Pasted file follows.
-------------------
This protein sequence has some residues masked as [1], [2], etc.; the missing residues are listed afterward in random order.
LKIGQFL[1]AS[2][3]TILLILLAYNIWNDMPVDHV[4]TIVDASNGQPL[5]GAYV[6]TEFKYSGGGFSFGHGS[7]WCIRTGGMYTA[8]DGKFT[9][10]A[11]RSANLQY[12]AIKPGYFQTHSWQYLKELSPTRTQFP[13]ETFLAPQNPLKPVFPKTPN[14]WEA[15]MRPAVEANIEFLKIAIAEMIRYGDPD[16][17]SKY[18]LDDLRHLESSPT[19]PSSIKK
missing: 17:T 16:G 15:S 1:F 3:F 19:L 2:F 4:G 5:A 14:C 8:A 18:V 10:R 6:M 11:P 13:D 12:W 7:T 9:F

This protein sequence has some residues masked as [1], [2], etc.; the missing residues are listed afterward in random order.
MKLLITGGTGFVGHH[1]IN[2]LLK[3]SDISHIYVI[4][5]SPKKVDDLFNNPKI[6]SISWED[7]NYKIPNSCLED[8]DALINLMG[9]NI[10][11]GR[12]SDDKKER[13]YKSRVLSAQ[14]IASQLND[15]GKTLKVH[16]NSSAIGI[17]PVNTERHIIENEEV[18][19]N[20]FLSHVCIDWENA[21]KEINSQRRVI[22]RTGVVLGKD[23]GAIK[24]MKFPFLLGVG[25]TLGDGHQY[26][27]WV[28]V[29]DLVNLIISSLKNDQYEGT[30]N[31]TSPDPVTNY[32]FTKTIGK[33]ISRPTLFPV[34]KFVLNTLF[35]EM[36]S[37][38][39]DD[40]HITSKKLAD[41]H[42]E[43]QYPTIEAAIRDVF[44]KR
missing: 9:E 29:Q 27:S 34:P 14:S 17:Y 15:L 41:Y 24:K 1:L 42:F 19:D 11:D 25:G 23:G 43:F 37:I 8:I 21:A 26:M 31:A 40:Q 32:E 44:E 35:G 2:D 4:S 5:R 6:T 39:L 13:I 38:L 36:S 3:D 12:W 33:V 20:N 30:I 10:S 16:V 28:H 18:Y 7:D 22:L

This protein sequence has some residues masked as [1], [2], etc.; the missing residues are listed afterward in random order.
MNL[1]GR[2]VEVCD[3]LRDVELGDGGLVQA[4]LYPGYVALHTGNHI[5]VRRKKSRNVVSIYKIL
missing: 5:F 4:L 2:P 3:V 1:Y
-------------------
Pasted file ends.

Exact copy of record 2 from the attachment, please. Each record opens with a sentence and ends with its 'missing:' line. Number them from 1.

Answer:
This protein sequence has some residues masked as [1], [2], etc.; the missing residues are listed afterward in random order.
MKLLITGGTGFVGHH[1]IN[2]LLK[3]SDISHIYVI[4][5]SPKKVDDLFNNPKI[6]SISWED[7]NYKIPNSCLED[8]DALINLMG[9]NI[10][11]GR[12]SDDKKER[13]YKSRVLSAQ[14]IASQLND[15]GKTLKVH[16]NSSAIGI[17]PVNTERHIIENEEV[18][19]N[20]FLSHVCIDWENA[21]KEINSQRRVI[22]RTGVVLGKD[23]GAIK[24]MKFPFLLGVG[25]TLGDGHQY[26][27]WV[28]V[29]DLVNLIISSLKNDQYEGT[30]N[31]TSPDPVTNY[32]FTKTIGK[33]ISRPTLFPV[34]KFVLNTLF[35]EM[36]S[37][38][39]DD[40]HITSKKLAD[41]H[42]E[43]QYPTIEAAIRDVF[44]KR
missing: 9:E 29:Q 27:S 34:P 14:S 17:Y 15:L 41:Y 24:K 1:L 42:F 19:D 11:D 25:G 23:G 43:F 37:I 8:I 21:A 26:M 31:A 40:Q 32:E 44:E 35:G 2:D 4:S 5:R 6:T 39:L 13:I 38:L 36:S 3:D 12:W 33:V 20:N 30:I 10:S 16:V 28:H 18:Y 7:D 22:L